I have started and stopped this column a dozen times over the past week.
Like every other American with a mind to think, a heart to feel, I am scared for our beloved country and the world. Like millions of others, I have a deep sense of foreboding as our elected leaders once again involve us all in the horrors of war. Not since Vietnam have we felt so helpless in the face of acts by our government that we felt were immoral and just plain wrong from every practical standpoint.
One recent afternoon, I felt deeply guilty for walking on by four anti-war demonstrators holding up their signs in front of the Post Office. I asked myself, “what good will that do?” One feels so helpless, so small in the face of such awesome power being so recklessly cast about. What can we do? What can I do? The ocean is so wide and my boat is so small.
In these troubled times, we are haunted by Edmund Burke’s famous lines: “the only thing necessary for evil to triumph is for good men to do nothing.”
Before I went to Vietnam as a UPI correspondent, arriving the night the Tet Offensive began in 1968, I had never participated in an anti-war demonstration or any other kind of demonstration, for that matter. I hid behind the “objective” shield of being in the news business. But, it didn’t take long for me to lose all that as I faced the real obscenity of war up close as I covered the Tet fighting in Saigon and Danang, the battle for Hue, the siege at Khe Sanh.
I do not think Vietnam was the aberration in the history of war some historians try to make it. It was just that the young photographers and reporters covering this particular war suddenly stripped away all the glamour and pageantry and exposed this hideously violent side of human nature for what it is. From a historical standpoint, Vietnam made as much sense as most other wars. The old photographers in World War II had a code that forbade them from showing our soldiers in fear or the faces of death, the younger ones in Vietnam knew this was the story.
Whatever the politics that causes war, the thing itself comes down to people killing each other. If you were raised on the Holy Bible as I was, this is immoral, evil, wrong. The commandment “thou shalt not kill” is not conditional. It does not say, killing is wrong some of the time but okay if it’s government policy.
I had not marched for anything before I went to Vietnam. After I came back, I marched in every major anti-war rally in New York and Washington, D.C. In one especially dangerous march on Washington, a group of friends and I stayed in the house of an old UNC classmate, Peter Harkness. Peter was in the National Guard and was, however reluctantly, out there in uniform ostensibly opposed to what we were doing. But, not really. On both sides of the lines, we were all the same age, many of us friends. We all wanted peace by that time. Nobody could rationalize the senseless slaughter going on in Vietnam—a country that posed no threat whatsoever to the peace and tranquility of America.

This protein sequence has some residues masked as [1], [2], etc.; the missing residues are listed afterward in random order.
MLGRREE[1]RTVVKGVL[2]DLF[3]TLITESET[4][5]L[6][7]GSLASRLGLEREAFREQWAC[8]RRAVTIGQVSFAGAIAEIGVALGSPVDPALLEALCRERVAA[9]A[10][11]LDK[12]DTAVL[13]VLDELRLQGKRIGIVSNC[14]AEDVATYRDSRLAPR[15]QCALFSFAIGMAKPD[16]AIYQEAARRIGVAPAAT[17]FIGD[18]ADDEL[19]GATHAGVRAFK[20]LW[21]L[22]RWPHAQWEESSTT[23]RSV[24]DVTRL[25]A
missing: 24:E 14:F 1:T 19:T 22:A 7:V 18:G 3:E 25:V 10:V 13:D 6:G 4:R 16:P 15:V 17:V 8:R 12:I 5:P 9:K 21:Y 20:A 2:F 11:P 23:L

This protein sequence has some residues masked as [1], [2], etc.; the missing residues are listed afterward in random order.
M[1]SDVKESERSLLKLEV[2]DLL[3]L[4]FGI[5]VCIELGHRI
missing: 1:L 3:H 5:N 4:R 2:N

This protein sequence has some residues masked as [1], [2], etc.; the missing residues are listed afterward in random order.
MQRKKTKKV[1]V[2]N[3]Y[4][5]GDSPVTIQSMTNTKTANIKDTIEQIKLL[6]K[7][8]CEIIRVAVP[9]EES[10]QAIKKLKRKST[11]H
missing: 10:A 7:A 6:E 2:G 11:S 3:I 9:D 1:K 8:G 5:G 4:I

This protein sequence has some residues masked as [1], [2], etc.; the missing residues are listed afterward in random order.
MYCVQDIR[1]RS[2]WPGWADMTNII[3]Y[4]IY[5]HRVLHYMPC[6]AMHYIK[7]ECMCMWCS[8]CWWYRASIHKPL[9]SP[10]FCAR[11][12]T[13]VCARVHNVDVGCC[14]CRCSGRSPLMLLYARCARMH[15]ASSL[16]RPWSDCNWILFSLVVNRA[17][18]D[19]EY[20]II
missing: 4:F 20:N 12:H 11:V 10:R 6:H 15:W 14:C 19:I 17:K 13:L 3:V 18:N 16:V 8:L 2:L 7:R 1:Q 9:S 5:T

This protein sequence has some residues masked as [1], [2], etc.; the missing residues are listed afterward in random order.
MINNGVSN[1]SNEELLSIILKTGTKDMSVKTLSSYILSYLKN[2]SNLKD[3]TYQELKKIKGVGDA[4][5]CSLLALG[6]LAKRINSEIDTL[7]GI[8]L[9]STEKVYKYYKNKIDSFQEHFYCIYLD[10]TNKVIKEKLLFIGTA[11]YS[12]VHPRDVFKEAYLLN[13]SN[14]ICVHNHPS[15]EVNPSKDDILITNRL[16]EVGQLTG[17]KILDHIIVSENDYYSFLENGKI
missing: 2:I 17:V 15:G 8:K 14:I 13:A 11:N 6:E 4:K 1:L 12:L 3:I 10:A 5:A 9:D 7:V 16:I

Now, it seems, we have forgotten all the important lessons we learned from our bitter Vietnam experience. George Bush is preparing for war as if it were the Yale-Harvard football game—which, of course, was as close as he and most of his chickenhawk advisers ever got to real war. In one short year, he has squandered the goodwill of the world toward America and, as in the Vietnam period, turned us into a bullying hated nation. The “Yanqui, go home” signs are multiplying daily. Ever since the Gulf War, we have successfully contained Iraq through no-fly zones, embargoes and diplomacy. After weeks of expert weapons inspection, there is still no evidence that Iraq poses any more of a threat to our national security than Vietnam did in the 1960s.
Last Sunday night, tears came to my eyes; a chill ran up and down my spine.
Two interviews on television brought back to me all the emotions from the late 1960s. A Vietnam veteran in Michigan was asked why he was demonstrating against the fast-approaching war in Iraq. “Because,” he said, “if you feel something is dangerously wrong, then you have an obligation to speak out about it.”
Meanwhile, Tom Brokaw sat interviewing a bright young American in uniform as he prepared to set off to fight the war the older veteran was protesting. Brokaw assumed that with all the excellent training the young man described, he would be anxious to put it to use in actual warfare. But, “NO,” the young man said emphatically. He was not that excited about going to war. Brokaw muttered something suggesting the young man might not like “getting shot at.”
“I don’t want to shoot at them either,” said this proud American fighting man. “There’s nothing good about taking a human life.”
What an extraordinary country we live in that would produce such articulate young spokesmen. How obscene that our government would risk the holocaust of World War III and put them and the rest of the world in harm’s way. As in the Nixon years, we are once again faced with a White House that seems totally out of touch with the citizens of this country. Once again, one feels so small, so helpless. It is good to remember that the peace movement of the 1960s also began slowly, with just a few people standing on street corners and the post offices. But the numbers grew slowly but surely as the true horror of war sank in. Hundreds, then thousands, then millions of those small voices like yours and mine raised a mighty chorus that brought an end to the war in Vietnam.
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